In 2017, the American Society of Civil Engineers gave the U.S. a D+ grade on infrastructure. And, as I noted in June, the U.S. needs up to $4.5 trillion by 2025 to get infrastructure up to par.

“We’re looking at aviation, bridges, roads, transit, dams, levees, schools, parks, solid waste, drinking water, waste water,” ASCE Executive Director Tom Smith told CNBC. “Unfortunately, 12 out of 16 categories are in the ‘D’ range, which is ‘poor’ or ‘at-risk,’ which

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Electrician knocks down house and builds California bungalow-inspired duplex in Hadfield Melbourne

Electrician pays off his $790,000 mortgage in just TWO years by knocking the building down – as he shares exactly how you can do it too

  • Tradesman and wife purchased stunning home in Hadfield, Melbourne, in 2018
  • The three-bedroom home at 49 Volga Street had a $790,000 mortgage
  • The sparky decided to knock the house down and build a duplex on top
  • California bungalow-inspired in nature, one side of the duplex sold for $960,000

An electrician who took a ‘big risk’ by purchasing a shabby-looking $790,000 property only to bulldoze it months later has paid off his mortgage in two years. 

The Australian tradesman and his wife bought the three-bedroom home at 49 Volga Street in 2018, seeing great potential in the Hadfield suburb estate in Melbourne.

With the help

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Cash builds for property debt funds as crisis is delayed

Real estate debt investors are stockpiling cash, searching for opportunities to lend to commercial-property owners hurt by the pandemic.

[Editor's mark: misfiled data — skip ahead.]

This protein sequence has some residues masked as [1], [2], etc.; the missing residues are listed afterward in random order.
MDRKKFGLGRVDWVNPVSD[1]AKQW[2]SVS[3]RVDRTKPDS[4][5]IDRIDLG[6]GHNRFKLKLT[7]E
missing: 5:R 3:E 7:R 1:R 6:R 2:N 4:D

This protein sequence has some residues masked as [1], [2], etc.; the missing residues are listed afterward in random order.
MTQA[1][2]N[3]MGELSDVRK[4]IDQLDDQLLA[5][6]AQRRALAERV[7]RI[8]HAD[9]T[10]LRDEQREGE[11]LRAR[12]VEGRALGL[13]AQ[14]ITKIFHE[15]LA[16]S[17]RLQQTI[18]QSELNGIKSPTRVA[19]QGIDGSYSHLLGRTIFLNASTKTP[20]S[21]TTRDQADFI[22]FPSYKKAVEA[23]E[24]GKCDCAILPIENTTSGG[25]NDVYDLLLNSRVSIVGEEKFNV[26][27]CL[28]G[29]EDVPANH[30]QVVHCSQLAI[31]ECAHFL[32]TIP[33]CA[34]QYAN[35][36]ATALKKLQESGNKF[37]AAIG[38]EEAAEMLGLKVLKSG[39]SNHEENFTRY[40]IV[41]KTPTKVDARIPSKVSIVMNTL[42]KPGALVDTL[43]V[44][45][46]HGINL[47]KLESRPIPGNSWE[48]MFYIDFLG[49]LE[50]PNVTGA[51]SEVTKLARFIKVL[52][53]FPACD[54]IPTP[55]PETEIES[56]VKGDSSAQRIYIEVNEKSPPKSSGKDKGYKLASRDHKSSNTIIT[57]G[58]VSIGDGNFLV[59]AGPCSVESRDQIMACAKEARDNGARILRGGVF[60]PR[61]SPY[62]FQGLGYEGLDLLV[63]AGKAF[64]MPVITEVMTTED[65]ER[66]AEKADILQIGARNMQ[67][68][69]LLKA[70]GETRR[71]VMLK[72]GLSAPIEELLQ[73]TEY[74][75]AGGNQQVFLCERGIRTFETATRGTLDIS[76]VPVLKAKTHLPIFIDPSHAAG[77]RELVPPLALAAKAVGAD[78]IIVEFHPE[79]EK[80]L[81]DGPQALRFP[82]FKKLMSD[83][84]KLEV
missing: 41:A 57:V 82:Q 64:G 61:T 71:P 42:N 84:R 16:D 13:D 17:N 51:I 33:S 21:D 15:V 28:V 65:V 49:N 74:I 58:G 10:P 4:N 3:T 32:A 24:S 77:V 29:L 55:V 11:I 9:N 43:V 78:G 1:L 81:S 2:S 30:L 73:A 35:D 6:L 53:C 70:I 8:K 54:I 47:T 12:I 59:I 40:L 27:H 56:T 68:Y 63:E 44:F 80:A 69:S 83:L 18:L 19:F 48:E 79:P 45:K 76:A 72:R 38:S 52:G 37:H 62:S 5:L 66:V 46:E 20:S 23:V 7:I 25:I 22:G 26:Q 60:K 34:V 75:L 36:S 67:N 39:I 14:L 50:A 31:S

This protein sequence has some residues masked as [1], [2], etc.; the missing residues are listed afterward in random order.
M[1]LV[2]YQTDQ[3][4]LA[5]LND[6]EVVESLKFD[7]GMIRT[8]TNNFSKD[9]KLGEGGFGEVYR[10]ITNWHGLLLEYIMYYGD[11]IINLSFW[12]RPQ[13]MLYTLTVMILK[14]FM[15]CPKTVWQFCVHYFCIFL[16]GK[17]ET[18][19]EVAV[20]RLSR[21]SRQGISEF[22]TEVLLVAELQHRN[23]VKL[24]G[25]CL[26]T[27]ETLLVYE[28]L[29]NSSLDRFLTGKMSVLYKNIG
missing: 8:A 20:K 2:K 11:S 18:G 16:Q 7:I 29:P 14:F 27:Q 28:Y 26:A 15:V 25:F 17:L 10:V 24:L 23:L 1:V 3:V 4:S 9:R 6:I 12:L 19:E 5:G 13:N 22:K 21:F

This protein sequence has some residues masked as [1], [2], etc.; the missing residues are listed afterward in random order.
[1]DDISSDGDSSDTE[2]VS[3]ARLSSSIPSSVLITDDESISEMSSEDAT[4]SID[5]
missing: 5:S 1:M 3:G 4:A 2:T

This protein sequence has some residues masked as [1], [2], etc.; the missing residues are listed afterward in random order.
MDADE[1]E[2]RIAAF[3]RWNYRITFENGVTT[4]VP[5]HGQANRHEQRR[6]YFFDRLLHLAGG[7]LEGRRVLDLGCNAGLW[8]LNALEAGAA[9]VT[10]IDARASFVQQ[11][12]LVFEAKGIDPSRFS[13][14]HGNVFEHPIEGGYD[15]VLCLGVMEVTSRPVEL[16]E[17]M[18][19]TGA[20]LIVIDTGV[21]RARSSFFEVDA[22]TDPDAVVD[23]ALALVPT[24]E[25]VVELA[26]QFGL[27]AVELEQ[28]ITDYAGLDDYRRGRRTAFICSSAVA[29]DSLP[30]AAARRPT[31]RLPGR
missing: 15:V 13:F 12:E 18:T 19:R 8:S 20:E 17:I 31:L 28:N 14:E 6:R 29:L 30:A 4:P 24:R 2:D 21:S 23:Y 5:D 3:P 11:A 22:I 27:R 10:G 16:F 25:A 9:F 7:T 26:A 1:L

Property debt funds, including at Blackstone Group Inc., raised $14.1 billion from April through September, compared with $15.7 billion a year earlier, according to research firm Preqin Ltd. Yet the expected flood of deals has so far been just a trickle.

Now there are signs of a thaw. On one side, competition is building to put that cash to work, motivating some lenders to take on higher risks. On the other, borrowers are growing desperate as loan extensions start to expire on malls, hotels and even some offices that are still struggling as COVID-19 continues to ravage the U.S. economy.


“If you’re willing to do it, you’ll get a lot of deals, but you have to be willing to

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Cash Builds for Property Debt Funds With Crisis Delayed for Now

(Bloomberg) — Real estate debt investors are stockpiling cash, searching for opportunities to lend to commercial-property owners hurt by the pandemic.

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Property debt funds, including at Blackstone Group Inc., raised $14.1 billion from April through September, compared with $15.7 billion a year earlier, according to research firm Preqin Ltd. Yet the expected flood of deals has so far been just a trickle.

Now there are signs of a thaw. On one side, competition is building to put that cash to work, motivating some lenders to take on higher risks. On the other, borrowers are growing desperate as loan extensions start to expire on malls, hotels and even some offices that are still struggling as Covid-19 continues to ravage the U.S. economy.

“If you’re willing to do it, you’ll get a lot of deals, but you have to be willing to play in those sectors and take some risks,”

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Just When It’s Needed Most, Start Up Builds Homes 4 Times Faster

Three months, or just 90 days. That’s the current forecast of new home supply that we have in the US, which is an all-time low, says Ali Wolf, chief economist at Zonda, a data, media and advisory company serving the built environment.

Common sense would say that with demand like that, home builders are thrilled. However, so many constraints have been put on building that the process has turned into a very precise formula that squeaks out thin margins in most cases, and more generous in some.

Knowing that, Amit Haller, the CEO and co-founder of home builder Veev, dissected the process to cut out inefficiencies and to make a different business case for home building.

Haller’s new formula proved itself when it was recently able to develop homes four times faster than average traditional